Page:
Soundview artist set to release his debut album in March

Soundview artist Matt Sanchez
Courtesy of Justin Steven Escobar

From the loss of his mother to being bullied in high school, life has not been easy for Soundview’s Matt Sanchez. However, in March he will release his debut album.

While Sanchez, 21, only began recording music five months ago, he is ready for his career to start.

“I am where I am not because of anything that makes me special, but because of the people that we’re around me,” he explained. “Everything I’ve ever done is because of them (parents). The only thing I ever want to do is affect people through my poetry and music.”

Sanchez, his twin brother Tequin and their sister Natasha were adopted by two women, Dolores Sanchez and their late mom, Rosie Almeda. They were raised in Fordham and later moved to Westchester Square, Castle Hill and today, live in Soundview.

He attended Bronx Engineering and Technology High School where he was bullied and witnessed a lot of violence. While he enjoyed learning, especially science, this place was not for him.

So, in his junior year he transferred to John V Lindsay Charter School in Manhattan and everything changed. He took extra classes, worked hard and graduated a year early at the top of his class.

“I just loved school, it was my passion,” he explained.

Sanchez then attended Berkeley College in Manhattan, but dropped out after two years due to his mom getting sick and a bad breakup. But, on top of that he just wasn’t prepared for that chapter of his life.

“I wish I had a better guidance counselor because I definitely could have gone to a better school out of state,” he stated.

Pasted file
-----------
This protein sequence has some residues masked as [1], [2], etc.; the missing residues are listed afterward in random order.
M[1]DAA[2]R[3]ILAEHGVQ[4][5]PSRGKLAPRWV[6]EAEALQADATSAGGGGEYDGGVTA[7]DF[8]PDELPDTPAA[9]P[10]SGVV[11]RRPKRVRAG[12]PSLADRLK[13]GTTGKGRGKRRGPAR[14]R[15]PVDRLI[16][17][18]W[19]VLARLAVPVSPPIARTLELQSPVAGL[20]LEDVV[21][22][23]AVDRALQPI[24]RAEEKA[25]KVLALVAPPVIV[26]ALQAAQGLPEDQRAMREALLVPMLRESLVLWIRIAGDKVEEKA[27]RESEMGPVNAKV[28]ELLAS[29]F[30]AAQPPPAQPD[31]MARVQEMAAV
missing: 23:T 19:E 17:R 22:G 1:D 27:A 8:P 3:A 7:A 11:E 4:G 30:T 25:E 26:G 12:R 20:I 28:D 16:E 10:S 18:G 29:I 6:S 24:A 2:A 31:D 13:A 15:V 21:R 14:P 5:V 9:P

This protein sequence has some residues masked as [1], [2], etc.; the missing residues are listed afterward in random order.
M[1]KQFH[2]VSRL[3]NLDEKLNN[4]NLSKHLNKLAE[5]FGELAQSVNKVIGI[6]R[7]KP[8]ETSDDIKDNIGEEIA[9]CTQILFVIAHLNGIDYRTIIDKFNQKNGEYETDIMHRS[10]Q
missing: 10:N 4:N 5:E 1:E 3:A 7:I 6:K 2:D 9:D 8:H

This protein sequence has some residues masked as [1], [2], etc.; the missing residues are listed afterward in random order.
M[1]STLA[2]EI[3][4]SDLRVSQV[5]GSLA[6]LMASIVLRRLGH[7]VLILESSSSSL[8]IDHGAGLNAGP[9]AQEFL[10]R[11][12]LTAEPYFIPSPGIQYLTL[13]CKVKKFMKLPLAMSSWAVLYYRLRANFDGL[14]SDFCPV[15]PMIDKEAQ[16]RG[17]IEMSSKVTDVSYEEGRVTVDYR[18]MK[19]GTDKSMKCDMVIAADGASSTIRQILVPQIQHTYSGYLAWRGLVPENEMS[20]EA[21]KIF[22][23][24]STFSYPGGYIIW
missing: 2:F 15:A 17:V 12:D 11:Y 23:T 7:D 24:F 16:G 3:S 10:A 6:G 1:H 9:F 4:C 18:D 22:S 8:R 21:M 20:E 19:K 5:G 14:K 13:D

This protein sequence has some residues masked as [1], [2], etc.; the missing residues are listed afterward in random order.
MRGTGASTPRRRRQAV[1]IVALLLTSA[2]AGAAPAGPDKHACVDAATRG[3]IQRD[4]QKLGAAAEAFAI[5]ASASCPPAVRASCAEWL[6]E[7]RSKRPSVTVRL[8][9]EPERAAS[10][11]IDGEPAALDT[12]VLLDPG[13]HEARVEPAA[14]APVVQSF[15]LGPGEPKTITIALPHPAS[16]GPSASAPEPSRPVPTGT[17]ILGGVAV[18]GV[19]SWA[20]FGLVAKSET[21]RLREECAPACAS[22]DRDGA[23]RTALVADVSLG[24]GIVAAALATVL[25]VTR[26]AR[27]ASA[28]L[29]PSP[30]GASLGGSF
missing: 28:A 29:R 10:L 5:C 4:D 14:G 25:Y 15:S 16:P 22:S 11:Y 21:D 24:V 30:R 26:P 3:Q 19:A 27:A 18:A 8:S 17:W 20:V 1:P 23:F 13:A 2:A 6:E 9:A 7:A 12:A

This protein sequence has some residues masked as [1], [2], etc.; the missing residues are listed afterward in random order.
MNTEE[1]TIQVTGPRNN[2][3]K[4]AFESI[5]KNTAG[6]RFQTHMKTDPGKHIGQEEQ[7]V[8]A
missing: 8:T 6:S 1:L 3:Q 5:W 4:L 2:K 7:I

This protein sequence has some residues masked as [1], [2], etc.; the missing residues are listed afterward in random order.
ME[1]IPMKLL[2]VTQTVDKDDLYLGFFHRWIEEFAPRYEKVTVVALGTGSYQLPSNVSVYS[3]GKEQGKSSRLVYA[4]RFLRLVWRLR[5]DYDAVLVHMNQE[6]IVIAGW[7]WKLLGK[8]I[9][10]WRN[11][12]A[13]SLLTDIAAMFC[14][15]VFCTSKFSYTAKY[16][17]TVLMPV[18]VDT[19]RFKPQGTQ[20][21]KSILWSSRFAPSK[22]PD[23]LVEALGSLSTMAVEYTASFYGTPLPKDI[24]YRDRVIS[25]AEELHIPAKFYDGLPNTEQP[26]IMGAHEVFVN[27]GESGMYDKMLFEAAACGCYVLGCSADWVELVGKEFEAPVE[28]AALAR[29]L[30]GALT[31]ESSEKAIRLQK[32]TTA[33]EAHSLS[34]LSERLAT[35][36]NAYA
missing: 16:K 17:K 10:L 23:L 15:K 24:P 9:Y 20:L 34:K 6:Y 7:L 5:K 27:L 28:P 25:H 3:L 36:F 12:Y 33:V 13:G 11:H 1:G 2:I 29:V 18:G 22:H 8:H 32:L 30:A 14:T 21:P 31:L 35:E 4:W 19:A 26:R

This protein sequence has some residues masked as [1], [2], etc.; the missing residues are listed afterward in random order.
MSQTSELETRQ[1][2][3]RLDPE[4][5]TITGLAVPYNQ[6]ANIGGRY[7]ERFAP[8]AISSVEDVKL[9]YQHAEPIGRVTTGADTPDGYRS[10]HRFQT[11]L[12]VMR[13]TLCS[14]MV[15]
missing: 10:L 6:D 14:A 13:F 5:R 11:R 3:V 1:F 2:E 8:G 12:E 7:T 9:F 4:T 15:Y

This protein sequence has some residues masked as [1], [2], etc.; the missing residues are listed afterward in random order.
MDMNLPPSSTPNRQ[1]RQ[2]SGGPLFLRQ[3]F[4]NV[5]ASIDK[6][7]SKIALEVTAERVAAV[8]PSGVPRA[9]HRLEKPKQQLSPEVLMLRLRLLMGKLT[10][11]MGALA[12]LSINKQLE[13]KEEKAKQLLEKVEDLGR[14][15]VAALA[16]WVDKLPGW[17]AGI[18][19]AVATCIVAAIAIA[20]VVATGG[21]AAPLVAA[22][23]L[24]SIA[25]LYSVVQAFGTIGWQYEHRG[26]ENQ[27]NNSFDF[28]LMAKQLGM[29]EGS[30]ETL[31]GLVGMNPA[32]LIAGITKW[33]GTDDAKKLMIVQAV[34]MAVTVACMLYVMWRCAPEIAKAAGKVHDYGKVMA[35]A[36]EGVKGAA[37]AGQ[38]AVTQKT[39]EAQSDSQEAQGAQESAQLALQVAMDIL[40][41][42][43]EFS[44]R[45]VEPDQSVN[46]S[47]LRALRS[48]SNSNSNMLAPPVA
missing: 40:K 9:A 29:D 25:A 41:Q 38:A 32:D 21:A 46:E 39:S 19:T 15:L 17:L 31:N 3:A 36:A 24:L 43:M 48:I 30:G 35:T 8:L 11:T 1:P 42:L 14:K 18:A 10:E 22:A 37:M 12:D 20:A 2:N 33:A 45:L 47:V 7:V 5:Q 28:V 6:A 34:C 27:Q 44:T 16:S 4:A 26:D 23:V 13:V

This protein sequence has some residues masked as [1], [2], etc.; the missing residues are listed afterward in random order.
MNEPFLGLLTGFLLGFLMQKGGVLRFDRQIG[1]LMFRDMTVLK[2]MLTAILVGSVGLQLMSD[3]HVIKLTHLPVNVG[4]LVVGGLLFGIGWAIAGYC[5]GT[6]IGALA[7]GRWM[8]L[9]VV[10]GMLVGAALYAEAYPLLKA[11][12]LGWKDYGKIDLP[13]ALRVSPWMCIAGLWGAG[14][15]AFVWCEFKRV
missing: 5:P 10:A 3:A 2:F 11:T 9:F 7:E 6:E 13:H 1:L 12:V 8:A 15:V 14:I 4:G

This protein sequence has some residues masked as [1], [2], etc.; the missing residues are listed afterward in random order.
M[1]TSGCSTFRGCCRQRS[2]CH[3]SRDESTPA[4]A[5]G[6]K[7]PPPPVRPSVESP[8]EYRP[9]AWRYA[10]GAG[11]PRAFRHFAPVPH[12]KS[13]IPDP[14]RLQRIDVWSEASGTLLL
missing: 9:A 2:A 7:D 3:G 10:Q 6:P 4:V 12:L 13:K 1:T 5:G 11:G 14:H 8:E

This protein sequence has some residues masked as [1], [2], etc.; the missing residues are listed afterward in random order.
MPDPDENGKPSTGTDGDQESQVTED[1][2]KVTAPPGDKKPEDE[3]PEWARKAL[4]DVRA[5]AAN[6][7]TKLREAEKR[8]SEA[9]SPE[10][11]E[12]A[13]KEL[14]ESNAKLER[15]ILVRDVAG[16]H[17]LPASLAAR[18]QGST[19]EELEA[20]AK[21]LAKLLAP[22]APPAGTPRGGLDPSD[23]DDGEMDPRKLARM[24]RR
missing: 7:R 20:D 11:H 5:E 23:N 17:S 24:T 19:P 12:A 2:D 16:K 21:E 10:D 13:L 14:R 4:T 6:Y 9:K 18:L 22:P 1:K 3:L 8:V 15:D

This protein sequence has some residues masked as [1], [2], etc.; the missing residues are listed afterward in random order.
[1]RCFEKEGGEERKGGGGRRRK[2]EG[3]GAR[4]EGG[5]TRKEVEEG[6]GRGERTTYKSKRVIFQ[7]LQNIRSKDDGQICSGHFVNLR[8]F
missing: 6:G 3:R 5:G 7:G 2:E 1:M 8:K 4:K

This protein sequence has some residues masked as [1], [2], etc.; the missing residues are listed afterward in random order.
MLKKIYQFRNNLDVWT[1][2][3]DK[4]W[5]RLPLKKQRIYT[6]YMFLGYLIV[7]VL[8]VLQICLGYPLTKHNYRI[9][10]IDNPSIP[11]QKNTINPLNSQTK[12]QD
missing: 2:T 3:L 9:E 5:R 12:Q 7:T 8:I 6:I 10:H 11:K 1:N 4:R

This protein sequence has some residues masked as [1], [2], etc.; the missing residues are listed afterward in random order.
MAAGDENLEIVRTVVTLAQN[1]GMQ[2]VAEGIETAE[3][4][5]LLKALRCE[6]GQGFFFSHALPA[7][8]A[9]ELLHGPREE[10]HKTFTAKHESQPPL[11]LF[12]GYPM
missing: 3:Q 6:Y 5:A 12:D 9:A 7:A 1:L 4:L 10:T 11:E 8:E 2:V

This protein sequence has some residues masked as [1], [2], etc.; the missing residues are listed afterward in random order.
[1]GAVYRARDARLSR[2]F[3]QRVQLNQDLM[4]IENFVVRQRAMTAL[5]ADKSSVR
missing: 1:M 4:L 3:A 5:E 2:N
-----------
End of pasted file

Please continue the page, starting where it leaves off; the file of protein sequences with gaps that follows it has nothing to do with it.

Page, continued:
As his mom got diagnosed with cancer he began to write poetry. He noted that while most people who are good at science are not skilled at writing, he has a passion for both.

Sanchez began to attend spoken word and open mic nights and soon realized he wanted do that.

His path in poetry began to blossom when he met Shanelle Gabriel, the interim executive director of Urban Word NYC, an organization that provides a platform for writing and performances.

Then about a year ago, after reciting poetry at an open mic, a kid asked him if he had ever thought about making music. It had never crossed his mind.

But he figured he would give it a try.

“I took his advice, I started listening to beats and it just came natural,” he explained.

Suddenly, Sanchez was recording about 30 songs a week and putting them on social media. Through trial and error, he was finding his voice.

Eventually, he connected with his manager David Capers, whose 12-year-old daughter Layla is a star on Broadway.

Capers then set him up with TK Productions and told Sanchez they wanted to make an album. So, he recorded throughout the pandemic and is eager for it to drop in March.

“I don’t think anybody is ready for what is coming this year,” he stressed.

Sanchez explained he would not have gotten this far without the support of his team and family. A lot of his music and poetry is inspired by his late mom and he even wrote a song called “For my momma.”

His identity as a musician changed when one of the people in his team asked if he wanted to “just rap and be known in the hood or be an international star like Drake?” He chose the latter.

Many people are still shocked he has gotten into music. Recently he played a song for a friend without saying who it was.

“When I told him it was me he was like what that’s your voice,” he said.

He describes his music as a mix of pop, dance and funk.

“I’m a young kid from the Bronx who was bullied and no one thought could be anything,” he commented.


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